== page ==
For whenever you eat this bread and drink this cup, you proclaim the Lord’s death until he comes.
Prayer for the bread
Thank you Gracious Father for this bread; the symbol of your Son’s body given for us;
As many grains make this bread; so we who are many are one in you.
Prayer for the wine
Thank you gracious Father for this wine; the symbol of your Son’s blood, shed for us;
By your wounds we are healed; through your blood we are forgiven
Prayer of closing
Father we thank you for this time around your table. As we have shared it with our brothers and sisters, this day, around the world. Many are our loved ones whom we miss here today;
But we commend them and ourselves to you and to your good and perfect care.
Through Jesus Christ Our Lord, Amen.
Meditate on the lectionary readings for today; all taken from the New International Version.
If you would like to comment on something; or if there is something you don’t understand; or something seems confusing – email me and I will endeavour to answer (firstname.lastname@example.org)
“I tell you the truth, the man who does not enter the sheep pen by the gate, but climbs in by some other way, is a thief and a robber. 2 The man who enters by the gate is the shepherd of his sheep. 3 The watchman opens the gate for him, and the sheep listen to his voice. He calls his own sheep by name and leads them out. 4 When he has brought out all his own, he goes on ahead of them, and his sheep follow him because they know his voice. 5 But they will never follow a stranger; in fact, they will run away from him because they do not recognize a stranger’s voice.”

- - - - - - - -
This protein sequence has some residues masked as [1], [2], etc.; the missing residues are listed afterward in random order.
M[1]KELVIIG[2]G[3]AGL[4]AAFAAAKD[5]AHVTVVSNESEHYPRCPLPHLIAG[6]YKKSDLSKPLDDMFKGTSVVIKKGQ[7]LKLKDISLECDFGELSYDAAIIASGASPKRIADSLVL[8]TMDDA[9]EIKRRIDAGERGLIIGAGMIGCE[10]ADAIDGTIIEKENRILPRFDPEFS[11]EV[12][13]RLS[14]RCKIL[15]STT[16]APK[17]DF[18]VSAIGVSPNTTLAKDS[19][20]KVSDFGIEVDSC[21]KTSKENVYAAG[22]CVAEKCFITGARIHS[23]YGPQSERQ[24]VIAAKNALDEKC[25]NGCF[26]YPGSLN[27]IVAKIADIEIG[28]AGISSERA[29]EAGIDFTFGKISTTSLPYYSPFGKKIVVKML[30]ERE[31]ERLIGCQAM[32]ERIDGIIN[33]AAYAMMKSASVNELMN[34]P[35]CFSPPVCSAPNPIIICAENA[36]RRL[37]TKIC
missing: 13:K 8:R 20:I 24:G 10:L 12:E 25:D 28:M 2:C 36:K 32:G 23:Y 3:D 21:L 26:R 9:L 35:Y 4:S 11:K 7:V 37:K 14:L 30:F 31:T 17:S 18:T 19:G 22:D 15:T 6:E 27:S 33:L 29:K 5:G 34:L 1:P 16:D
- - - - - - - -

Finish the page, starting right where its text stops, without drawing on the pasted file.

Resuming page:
6 Jesus used this figure of speech, but they did not understand what he was telling them.
7 Therefore Jesus said again, “I tell you the truth, I am the gate for the sheep. 8 All who ever came before me were thieves and robbers, but the sheep did not listen to them. 9 I am the gate; whoever enters through me will be saved. He will come in and go out, and find pasture. 10 The thief comes only to steal and kill and destroy; I have come that they may have life, and have it to the full.
1 Peter 2:19–25
19 For it is commendable if a man bears up under the pain of unjust suffering because he is conscious of God. 20 But how is it to your credit if you receive a beating for doing wrong and endure it? But if you suffer for doing good and you endure it, this is commendable before God. 21 To this you were called, because Christ suffered for you, leaving you an example, that you should follow in his steps.